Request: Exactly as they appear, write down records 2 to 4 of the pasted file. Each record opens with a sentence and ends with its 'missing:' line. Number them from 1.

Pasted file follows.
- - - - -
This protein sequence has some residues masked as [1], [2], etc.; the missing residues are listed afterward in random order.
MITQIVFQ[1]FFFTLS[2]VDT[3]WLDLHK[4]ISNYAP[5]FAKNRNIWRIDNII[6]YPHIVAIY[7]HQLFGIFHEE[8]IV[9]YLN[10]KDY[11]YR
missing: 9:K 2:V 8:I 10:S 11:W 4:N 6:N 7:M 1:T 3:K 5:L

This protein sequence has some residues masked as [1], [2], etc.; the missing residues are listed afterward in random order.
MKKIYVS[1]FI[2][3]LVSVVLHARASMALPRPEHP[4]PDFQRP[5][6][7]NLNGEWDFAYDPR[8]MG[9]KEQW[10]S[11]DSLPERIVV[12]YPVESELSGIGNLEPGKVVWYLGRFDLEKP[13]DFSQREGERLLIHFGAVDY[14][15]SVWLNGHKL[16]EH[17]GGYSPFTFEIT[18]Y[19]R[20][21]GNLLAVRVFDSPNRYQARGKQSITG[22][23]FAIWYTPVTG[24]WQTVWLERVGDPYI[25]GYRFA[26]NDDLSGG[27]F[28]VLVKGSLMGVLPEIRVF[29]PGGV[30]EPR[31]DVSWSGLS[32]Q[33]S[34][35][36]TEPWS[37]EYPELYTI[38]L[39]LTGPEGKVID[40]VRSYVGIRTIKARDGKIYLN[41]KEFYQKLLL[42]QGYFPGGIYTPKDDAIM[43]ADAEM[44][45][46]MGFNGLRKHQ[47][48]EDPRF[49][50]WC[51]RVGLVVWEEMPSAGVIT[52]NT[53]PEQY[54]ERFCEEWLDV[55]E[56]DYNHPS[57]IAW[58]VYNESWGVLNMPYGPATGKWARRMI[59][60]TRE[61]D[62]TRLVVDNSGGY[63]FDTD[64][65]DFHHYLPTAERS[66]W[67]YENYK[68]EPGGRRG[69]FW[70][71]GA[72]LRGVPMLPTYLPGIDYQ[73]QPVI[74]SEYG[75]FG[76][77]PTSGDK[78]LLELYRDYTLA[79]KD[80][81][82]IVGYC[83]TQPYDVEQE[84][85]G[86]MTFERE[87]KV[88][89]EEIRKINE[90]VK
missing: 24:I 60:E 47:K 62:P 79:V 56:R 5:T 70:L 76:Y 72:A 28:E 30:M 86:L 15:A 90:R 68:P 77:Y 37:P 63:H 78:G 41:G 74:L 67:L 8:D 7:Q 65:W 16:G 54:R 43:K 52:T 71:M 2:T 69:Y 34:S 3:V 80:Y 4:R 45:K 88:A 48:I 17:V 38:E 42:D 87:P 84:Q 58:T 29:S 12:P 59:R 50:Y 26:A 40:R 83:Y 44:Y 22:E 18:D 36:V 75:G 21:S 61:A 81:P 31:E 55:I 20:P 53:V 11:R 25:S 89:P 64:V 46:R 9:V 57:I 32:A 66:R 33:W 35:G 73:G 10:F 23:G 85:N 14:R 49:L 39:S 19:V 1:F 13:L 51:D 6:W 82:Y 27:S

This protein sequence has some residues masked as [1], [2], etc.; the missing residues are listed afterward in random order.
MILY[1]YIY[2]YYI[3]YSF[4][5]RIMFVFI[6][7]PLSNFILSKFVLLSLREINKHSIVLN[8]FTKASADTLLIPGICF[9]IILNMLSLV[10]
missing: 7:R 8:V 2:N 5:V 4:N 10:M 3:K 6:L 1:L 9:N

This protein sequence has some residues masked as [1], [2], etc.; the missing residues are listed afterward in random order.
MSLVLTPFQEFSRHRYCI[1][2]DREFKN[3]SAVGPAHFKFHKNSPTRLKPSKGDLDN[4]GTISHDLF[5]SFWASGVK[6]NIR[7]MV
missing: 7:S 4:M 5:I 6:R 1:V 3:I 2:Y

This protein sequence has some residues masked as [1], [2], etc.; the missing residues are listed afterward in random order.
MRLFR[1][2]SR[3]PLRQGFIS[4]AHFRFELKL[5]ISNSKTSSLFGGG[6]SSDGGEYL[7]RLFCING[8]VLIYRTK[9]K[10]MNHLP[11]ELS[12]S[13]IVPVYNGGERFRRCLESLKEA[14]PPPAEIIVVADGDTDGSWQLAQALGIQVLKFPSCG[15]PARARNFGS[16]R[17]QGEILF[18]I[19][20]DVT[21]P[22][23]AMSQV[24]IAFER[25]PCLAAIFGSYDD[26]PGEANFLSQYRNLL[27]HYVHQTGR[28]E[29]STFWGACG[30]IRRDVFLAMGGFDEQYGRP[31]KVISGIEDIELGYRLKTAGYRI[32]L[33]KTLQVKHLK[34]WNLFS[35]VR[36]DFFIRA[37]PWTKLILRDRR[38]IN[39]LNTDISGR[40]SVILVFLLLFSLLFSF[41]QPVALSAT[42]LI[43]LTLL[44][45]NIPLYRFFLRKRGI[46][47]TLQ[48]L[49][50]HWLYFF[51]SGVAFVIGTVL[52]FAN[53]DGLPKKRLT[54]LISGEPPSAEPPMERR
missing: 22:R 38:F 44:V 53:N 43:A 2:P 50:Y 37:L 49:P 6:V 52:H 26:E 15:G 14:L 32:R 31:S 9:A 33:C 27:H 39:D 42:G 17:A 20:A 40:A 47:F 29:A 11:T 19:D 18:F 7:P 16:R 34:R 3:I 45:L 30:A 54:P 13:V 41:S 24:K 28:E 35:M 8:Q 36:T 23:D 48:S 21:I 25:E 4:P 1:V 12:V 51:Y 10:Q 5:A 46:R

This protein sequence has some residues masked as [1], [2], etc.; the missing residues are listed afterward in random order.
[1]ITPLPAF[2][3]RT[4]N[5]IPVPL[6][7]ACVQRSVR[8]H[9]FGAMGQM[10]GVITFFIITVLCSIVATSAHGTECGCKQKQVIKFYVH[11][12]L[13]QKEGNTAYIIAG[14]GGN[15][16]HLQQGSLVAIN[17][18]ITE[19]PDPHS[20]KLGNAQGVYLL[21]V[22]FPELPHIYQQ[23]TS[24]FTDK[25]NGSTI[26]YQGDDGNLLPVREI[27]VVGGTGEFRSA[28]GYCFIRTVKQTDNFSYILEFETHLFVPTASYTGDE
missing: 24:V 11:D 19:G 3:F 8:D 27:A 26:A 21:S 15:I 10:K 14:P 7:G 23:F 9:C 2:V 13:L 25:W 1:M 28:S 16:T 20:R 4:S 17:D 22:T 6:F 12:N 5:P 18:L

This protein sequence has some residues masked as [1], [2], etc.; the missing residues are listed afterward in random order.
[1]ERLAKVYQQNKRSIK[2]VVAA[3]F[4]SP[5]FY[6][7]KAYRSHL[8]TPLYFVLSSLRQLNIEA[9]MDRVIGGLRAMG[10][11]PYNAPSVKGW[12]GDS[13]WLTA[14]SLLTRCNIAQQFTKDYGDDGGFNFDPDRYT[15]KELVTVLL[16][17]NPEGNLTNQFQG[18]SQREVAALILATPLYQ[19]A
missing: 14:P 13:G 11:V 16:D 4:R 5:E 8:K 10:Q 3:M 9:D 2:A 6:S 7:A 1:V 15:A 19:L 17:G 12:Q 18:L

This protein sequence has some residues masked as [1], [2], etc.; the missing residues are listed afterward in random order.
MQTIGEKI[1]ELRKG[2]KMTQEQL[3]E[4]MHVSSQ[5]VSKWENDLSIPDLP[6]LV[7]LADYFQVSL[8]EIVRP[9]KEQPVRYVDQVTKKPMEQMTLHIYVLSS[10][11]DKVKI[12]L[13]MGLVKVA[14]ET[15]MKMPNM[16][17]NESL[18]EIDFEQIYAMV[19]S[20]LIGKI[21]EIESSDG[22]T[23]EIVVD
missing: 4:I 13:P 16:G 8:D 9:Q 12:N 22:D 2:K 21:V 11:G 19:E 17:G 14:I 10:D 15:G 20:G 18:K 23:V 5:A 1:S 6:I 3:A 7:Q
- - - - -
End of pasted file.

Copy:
This protein sequence has some residues masked as [1], [2], etc.; the missing residues are listed afterward in random order.
MKKIYVS[1]FI[2][3]LVSVVLHARASMALPRPEHP[4]PDFQRP[5][6][7]NLNGEWDFAYDPR[8]MG[9]KEQW[10]S[11]DSLPERIVV[12]YPVESELSGIGNLEPGKVVWYLGRFDLEKP[13]DFSQREGERLLIHFGAVDY[14][15]SVWLNGHKL[16]EH[17]GGYSPFTFEIT[18]Y[19]R[20][21]GNLLAVRVFDSPNRYQARGKQSITG[22][23]FAIWYTPVTG[24]WQTVWLERVGDPYI[25]GYRFA[26]NDDLSGG[27]F[28]VLVKGSLMGVLPEIRVF[29]PGGV[30]EPR[31]DVSWSGLS[32]Q[33]S[34][35][36]TEPWS[37]EYPELYTI[38]L[39]LTGPEGKVID[40]VRSYVGIRTIKARDGKIYLN[41]KEFYQKLLL[42]QGYFPGGIYTPKDDAIM[43]ADAEM[44][45][46]MGFNGLRKHQ[47][48]EDPRF[49][50]WC[51]RVGLVVWEEMPSAGVIT[52]NT[53]PEQY[54]ERFCEEWLDV[55]E[56]DYNHPS[57]IAW[58]VYNESWGVLNMPYGPATGKWARRMI[59][60]TRE[61]D[62]TRLVVDNSGGY[63]FDTD[64][65]DFHHYLPTAERS[66]W[67]YENYK[68]EPGGRRG[69]FW[70][71]GA[72]LRGVPMLPTYLPGIDYQ[73]QPVI[74]SEYG[75]FG[76][77]PTSGDK[78]LLELYRDYTLA[79]KD[80][81][82]IVGYC[83]TQPYDVEQE[84][85]G[86]MTFERE[87]KV[88][89]EEIRKINE[90]VK
missing: 24:I 60:E 47:K 62:P 79:V 56:R 5:T 70:L 76:Y 72:A 28:E 30:M 86:L 15:A 90:R 68:P 77:Y 37:P 63:H 78:G 41:G 74:L 67:L 8:D 7:Q 65:W 16:G 54:R 43:K 52:T 71:M 2:T 69:Y 34:S 3:V 80:Y 4:R 45:K 88:A 48:I 17:V 38:E 42:D 87:P 84:Q 58:T 29:S 12:P 59:R 50:Y 26:A 40:R 83:Y 44:Y 22:E 18:D 36:V 75:G 21:S 61:A 81:P 31:E 55:I 20:P 53:V 11:R 25:S 89:P 64:V 46:R 9:V 57:I 32:A 66:R 33:W 35:G 73:G 10:F 23:G 85:N 14:R 49:L 39:S 19:V 1:F 13:L 51:D 6:W 82:Y 27:S

This protein sequence has some residues masked as [1], [2], etc.; the missing residues are listed afterward in random order.
MILY[1]YIY[2]YYI[3]YSF[4][5]RIMFVFI[6][7]PLSNFILSKFVLLSLREINKHSIVLN[8]FTKASADTLLIPGICF[9]IILNMLSLV[10]
missing: 7:R 8:V 2:N 5:V 4:N 10:M 3:K 6:L 1:L 9:N

This protein sequence has some residues masked as [1], [2], etc.; the missing residues are listed afterward in random order.
MSLVLTPFQEFSRHRYCI[1][2]DREFKN[3]SAVGPAHFKFHKNSPTRLKPSKGDLDN[4]GTISHDLF[5]SFWASGVK[6]NIR[7]MV
missing: 7:S 4:M 5:I 6:R 1:V 3:I 2:Y